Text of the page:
New mineral: Steinhardtite


Steinhardtite is a mineral named in honor of Paul Steinhardt, Princeton’s Albert Einstein Professor in Science and a professor of physics (Image courtesy of Luca Bindi, et al)

A MINERAL DISCOVERED to be of meteoritic origin has been named “steinhardtite” in honor of Paul Steinhardt, Princeton’s Albert Einstein Professor in Science and a professor of physics. The name was approved by the Commission on New Minerals, Nomenclature and Classification of the International Mineralogical Association.

The mineral was found in the Koryak Mountains in Russia’s Kamchatka Peninsula during a 2011 expedition led by Steinhardt to locate the meteoritic source of the first known naturally occurring example of a quasicrystal, now known as “icosahedrite,” in which the atoms are arranged in patterns that do not regularly repeat and include unlikely configurations such as the 20-sided shape of a soccer ball. Steinhardt and collaborators had discovered a sample of icosahedrite at the Natural History Museum at the University of Florence, Italy, a finding published in the journal Science in 2009, and later identified the Florence sample as being meteoritic in origin. The expedition to the Koryak Mountains resulted in the discovery of steinhardtite, a new crystalline form of aluminum combined with significant amounts of iron and nickel.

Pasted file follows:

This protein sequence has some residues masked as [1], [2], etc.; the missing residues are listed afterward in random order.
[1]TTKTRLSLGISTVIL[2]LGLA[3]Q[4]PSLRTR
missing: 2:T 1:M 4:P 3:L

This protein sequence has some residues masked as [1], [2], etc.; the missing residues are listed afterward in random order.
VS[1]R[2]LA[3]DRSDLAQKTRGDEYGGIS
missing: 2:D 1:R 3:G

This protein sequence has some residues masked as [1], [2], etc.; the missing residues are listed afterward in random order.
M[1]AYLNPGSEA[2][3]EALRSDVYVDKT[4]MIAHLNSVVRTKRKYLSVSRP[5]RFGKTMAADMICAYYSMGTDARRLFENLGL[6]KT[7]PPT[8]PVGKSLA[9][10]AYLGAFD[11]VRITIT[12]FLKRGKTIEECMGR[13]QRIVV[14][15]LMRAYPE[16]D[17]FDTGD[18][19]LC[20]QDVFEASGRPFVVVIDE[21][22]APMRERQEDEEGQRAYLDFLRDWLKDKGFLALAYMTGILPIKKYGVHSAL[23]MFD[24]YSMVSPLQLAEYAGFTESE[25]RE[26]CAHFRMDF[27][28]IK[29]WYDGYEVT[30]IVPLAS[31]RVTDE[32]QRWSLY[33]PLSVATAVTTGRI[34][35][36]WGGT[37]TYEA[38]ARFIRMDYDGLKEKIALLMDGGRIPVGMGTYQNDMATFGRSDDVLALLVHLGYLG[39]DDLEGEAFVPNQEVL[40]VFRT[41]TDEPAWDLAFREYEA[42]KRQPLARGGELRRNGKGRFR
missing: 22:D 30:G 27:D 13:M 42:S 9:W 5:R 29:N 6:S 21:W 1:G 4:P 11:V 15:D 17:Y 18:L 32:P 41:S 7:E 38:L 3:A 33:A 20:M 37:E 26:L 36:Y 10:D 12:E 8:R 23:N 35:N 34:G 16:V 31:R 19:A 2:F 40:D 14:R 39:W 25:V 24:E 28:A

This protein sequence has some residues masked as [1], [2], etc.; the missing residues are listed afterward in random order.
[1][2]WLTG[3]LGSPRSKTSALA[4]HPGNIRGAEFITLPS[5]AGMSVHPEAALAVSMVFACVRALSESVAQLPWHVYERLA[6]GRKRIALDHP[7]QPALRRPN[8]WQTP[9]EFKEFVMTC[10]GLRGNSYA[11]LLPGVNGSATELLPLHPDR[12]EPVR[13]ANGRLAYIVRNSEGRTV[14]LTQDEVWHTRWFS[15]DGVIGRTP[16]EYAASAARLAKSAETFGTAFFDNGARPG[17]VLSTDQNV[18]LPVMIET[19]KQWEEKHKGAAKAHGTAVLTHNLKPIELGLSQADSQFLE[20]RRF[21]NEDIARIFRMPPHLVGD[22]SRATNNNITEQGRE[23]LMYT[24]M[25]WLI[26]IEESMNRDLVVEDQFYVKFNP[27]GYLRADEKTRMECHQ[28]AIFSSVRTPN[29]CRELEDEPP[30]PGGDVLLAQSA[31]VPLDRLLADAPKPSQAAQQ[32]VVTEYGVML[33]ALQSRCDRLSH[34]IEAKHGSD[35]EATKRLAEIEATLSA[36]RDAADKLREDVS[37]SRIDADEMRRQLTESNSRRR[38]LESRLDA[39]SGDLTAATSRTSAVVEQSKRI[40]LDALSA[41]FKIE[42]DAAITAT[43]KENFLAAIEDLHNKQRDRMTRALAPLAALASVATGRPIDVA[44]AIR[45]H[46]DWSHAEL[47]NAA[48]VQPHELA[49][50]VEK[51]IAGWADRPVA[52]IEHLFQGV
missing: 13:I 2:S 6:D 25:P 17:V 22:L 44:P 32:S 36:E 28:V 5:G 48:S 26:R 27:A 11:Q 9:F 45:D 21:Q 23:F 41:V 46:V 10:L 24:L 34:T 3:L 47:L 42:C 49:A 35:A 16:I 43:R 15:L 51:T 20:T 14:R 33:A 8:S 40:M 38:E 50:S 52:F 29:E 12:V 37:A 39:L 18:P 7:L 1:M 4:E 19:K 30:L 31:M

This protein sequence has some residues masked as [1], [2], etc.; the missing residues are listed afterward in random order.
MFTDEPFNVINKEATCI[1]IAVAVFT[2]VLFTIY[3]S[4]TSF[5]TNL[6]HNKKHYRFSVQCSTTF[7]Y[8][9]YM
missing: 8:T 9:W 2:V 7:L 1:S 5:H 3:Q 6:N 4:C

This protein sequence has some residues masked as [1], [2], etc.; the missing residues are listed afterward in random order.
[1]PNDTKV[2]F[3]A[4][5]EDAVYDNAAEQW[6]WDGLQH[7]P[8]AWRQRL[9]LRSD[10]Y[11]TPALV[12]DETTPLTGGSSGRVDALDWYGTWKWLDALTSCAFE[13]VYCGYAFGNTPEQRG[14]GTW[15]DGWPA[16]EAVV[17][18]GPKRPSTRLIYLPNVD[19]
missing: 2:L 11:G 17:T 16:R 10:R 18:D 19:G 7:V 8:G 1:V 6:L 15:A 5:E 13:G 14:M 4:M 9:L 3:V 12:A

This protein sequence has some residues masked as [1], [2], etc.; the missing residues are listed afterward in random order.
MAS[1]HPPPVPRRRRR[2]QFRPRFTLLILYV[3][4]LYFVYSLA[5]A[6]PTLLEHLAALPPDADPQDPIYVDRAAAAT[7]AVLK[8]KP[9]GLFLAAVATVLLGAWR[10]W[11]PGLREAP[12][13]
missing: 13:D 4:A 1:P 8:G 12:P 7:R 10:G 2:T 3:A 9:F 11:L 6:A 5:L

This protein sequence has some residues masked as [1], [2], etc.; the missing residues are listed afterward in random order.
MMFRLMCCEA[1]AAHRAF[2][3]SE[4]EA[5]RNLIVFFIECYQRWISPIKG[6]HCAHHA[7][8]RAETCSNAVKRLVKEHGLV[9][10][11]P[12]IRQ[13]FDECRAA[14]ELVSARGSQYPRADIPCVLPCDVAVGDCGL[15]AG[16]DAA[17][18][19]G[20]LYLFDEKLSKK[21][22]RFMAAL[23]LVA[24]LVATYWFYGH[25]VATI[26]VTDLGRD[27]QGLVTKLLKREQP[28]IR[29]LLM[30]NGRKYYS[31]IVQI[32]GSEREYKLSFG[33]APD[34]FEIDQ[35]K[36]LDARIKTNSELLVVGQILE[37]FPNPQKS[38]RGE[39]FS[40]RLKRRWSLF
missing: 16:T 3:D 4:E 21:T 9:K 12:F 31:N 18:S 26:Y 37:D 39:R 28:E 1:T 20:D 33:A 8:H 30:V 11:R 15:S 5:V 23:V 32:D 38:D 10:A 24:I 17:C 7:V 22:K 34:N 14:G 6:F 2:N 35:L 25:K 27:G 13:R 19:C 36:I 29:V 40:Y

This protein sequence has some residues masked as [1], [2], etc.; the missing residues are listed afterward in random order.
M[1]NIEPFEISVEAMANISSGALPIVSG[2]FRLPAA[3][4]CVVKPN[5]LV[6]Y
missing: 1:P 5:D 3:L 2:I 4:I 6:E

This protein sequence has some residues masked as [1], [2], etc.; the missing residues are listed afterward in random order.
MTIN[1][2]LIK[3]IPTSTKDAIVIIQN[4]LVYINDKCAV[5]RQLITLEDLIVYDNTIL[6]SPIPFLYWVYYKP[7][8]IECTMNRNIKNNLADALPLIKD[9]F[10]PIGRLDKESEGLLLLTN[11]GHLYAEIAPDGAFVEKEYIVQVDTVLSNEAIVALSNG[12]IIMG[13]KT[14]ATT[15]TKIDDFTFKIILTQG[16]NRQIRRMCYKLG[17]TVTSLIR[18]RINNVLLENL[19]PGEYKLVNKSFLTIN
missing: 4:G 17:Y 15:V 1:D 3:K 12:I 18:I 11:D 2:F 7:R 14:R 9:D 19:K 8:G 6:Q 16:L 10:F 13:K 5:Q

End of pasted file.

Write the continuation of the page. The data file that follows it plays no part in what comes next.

The international team reporting the mineral and proposing the name was led by Luca Bindi, professor of mineralogy and crystallograpy at the University of Florence. Princeton researchers included Nan Yao, director of the Imaging and Analysis Center at the Princeton Institute for the Science and Technology of Materials (PRISM); Gerald Poirier, PRISM senior research specialist; Lincoln Hollister, professor of geosciences, emeritus; and Chaney Lin, a graduate student in physics. They were joined by Glenn MacPherson, a geologist at the Smithsonian Institution; Christopher Andronicos, an associate professor at Purdue University; scientists Vadim Distler, Valery Kryachko and Marina Yudovskaya of the Russian Academy of Sciences; Michael Eddy, a graduate student at the Massachusetts Institute of Technology; Alexander Kostin, a geosciences technologist at BHP Billiton; and William Steinhardt, a graduate student at Harvard University.

-By Catherine Zandonella